Game Recap: Iowa State
- The Iowa defensive line continued to get pressure on the quarterback, but Iowa State got the ball out quick to avoid sacks.
- Iowa's offense ran an inordinate number of plays out of the I formation. Upon rewatching the game, the most surprising part was the number of times they went play-action pass out of those formations.
- Iowa's defensive performance would have been spectacular if you remove the two blown coverages that resulted in Iowa State touchdowns.
- Nate Stanley is in complete control of this offense and looks the most poised he ever has at the line of scrimmage.
- For the first time in his career, teams need to plan for Nate Stanley being able to run the football on 3rd and long, which could be a huge boost to the offense.
- Despite two rain delays, this was an exciting game and one that people will remember for a long time.
- The secondary is extremely young behind the starters and it showed, but the secondary showed a ton of mental toughness, which speaks so much louder than the mistakes they made.
Views From the Corner of Kinnick
What. A. Game. This was one of the most anticipated editions of the Cy-Hawk game in history, and the game didn't disappoint. It was a back and forth contest dominated by the defenses, broken up by two separate rain delays totaling nearly three hours, and topped off with a little bit of classic Iowa special teams execution.
The game started innocently enough. Nate Stanley led the offense down the field on and impressive 7-minute drive that ended with a field goal. Iowa State then ran one play prior to the game entering its first lightning delay. Following the lightning delay, Iowa State ran a few plays, hitting short passes and converting on short runs, before taking a shot downfield on a double pass to wide receiver La'Michael Pettway streaking down the sideline. Following the touchdown, both teams would take a turn punting the football before a second lightning delay. After over two hours of delay, the half would end with the teams exchanging punts before Iowa marched down the field off a Brock Purdy fumble, with a 12 play, 5-minute drive that ended with another Keith Duncan field goal, making it a 7-6 halftime score.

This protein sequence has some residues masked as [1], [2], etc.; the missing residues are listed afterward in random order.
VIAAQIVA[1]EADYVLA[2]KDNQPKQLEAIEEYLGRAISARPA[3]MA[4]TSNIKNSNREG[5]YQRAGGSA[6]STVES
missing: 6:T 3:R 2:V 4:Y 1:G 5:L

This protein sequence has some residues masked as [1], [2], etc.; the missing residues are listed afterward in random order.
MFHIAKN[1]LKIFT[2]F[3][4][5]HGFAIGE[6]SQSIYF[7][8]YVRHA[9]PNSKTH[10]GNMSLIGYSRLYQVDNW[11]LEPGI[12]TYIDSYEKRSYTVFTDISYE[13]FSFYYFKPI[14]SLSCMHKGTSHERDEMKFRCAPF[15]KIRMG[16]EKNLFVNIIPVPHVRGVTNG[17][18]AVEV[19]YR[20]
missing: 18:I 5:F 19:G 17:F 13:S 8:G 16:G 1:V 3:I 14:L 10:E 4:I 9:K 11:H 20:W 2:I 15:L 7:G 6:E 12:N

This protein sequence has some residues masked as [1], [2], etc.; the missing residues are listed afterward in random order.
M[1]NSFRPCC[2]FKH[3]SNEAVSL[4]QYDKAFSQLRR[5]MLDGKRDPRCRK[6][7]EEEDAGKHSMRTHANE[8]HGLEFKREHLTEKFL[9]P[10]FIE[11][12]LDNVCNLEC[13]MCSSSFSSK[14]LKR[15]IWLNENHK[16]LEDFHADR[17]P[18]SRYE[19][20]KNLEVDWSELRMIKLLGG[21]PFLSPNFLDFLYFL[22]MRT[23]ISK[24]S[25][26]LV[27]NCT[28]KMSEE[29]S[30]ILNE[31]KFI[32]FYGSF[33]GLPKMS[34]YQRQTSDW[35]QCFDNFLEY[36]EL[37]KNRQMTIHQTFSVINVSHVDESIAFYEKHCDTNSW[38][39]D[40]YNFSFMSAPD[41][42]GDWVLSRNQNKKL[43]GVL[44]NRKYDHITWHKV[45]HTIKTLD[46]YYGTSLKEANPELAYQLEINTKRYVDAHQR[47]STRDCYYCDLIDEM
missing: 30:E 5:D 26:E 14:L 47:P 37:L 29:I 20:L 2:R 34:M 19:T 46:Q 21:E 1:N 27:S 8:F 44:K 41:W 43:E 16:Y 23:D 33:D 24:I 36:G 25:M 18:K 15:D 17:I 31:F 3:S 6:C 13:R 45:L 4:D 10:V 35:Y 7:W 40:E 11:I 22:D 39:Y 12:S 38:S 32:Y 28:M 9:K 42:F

After halftime, Iowa State scored quickly, with Brock Purdy finding Tarique Milton on just the second offensive play out of the break for a 73 yard touchdown pass that pushed the Cyclone advantage to 14-6. The Iowa defense seemed to settle in after that touchdown, forcing two punts and a turnover on downs on the remaining four Iowa State possessions, while only surrendering a field goal. The Iowa offense also picked it up, scoring a touchdown and a pair of field goals on 3 of their 5 second half possessions (not including the final possession following the muffed punt). All told, the game ended with a hard fought Hawkeye victory by the score of 18-17.